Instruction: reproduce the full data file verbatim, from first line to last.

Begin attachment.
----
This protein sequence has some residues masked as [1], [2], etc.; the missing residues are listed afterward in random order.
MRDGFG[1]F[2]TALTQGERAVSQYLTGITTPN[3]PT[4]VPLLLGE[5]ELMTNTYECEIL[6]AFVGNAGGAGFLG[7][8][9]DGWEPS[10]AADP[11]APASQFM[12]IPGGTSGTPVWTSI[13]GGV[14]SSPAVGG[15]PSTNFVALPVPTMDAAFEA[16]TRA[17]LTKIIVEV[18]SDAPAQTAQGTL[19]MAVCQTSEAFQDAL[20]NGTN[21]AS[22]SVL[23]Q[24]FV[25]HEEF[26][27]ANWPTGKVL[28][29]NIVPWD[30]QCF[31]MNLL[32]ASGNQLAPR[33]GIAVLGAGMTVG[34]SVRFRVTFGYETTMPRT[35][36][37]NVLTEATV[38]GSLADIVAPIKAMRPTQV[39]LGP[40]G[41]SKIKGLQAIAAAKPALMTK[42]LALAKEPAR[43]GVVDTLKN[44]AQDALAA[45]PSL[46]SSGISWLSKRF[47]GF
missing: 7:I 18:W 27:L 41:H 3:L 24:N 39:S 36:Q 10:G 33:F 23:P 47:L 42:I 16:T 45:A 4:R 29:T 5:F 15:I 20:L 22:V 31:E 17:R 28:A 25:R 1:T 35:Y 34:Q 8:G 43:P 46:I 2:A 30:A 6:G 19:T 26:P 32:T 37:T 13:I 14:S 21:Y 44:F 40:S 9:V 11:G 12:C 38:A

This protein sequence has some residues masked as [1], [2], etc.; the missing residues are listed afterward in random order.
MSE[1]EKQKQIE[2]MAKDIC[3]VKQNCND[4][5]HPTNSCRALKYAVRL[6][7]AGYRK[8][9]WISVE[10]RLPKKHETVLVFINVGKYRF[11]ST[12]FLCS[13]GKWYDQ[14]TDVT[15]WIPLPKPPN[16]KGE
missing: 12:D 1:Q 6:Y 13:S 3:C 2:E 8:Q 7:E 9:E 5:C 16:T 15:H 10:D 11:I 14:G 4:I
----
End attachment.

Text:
This protein sequence has some residues masked as [1], [2], etc.; the missing residues are listed afterward in random order.
MRDGFG[1]F[2]TALTQGERAVSQYLTGITTPN[3]PT[4]VPLLLGE[5]ELMTNTYECEIL[6]AFVGNAGGAGFLG[7][8][9]DGWEPS[10]AADP[11]APASQFM[12]IPGGTSGTPVWTSI[13]GGV[14]SSPAVGG[15]PSTNFVALPVPTMDAAFEA[16]TRA[17]LTKIIVEV[18]SDAPAQTAQGTL[19]MAVCQTSEAFQDAL[20]NGTN[21]AS[22]SVL[23]Q[24]FV[25]HEEF[26][27]ANWPTGKVL[28][29]NIVPWD[30]QCF[31]MNLL[32]ASGNQLAPR[33]GIAVLGAGMTVG[34]SVRFRVTFGYETTMPRT[35][36][37]NVLTEATV[38]GSLADIVAPIKAMRPTQV[39]LGP[40]G[41]SKIKGLQAIAAAKPALMTK[42]LALAKEPAR[43]GVVDTLKN[44]AQDALAA[45]PSL[46]SSGISWLSKRF[47]GF
missing: 7:I 18:W 27:L 41:H 3:L 24:N 39:S 36:Q 10:G 33:F 23:P 47:L 42:I 16:T 45:A 4:R 29:T 5:F 15:I 20:L 22:V 31:E 17:R 28:A 25:R 1:T 35:Y 34:Q 8:G 43:P 46:I 2:A 30:A 6:G 19:T 26:P 32:T 37:T 13:I 14:S 21:Y 44:F 40:S 9:V 11:G 12:C 38:A

This protein sequence has some residues masked as [1], [2], etc.; the missing residues are listed afterward in random order.
MSE[1]EKQKQIE[2]MAKDIC[3]VKQNCND[4][5]HPTNSCRALKYAVRL[6][7]AGYRK[8][9]WISVE[10]RLPKKHETVLVFINVGKYRF[11]ST[12]FLCS[13]GKWYDQ[14]TDVT[15]WIPLPKPPN[16]KGE
missing: 12:D 1:Q 6:Y 13:S 3:C 2:E 8:Q 7:E 9:E 5:C 16:T 15:H 10:D 11:I 14:G 4:I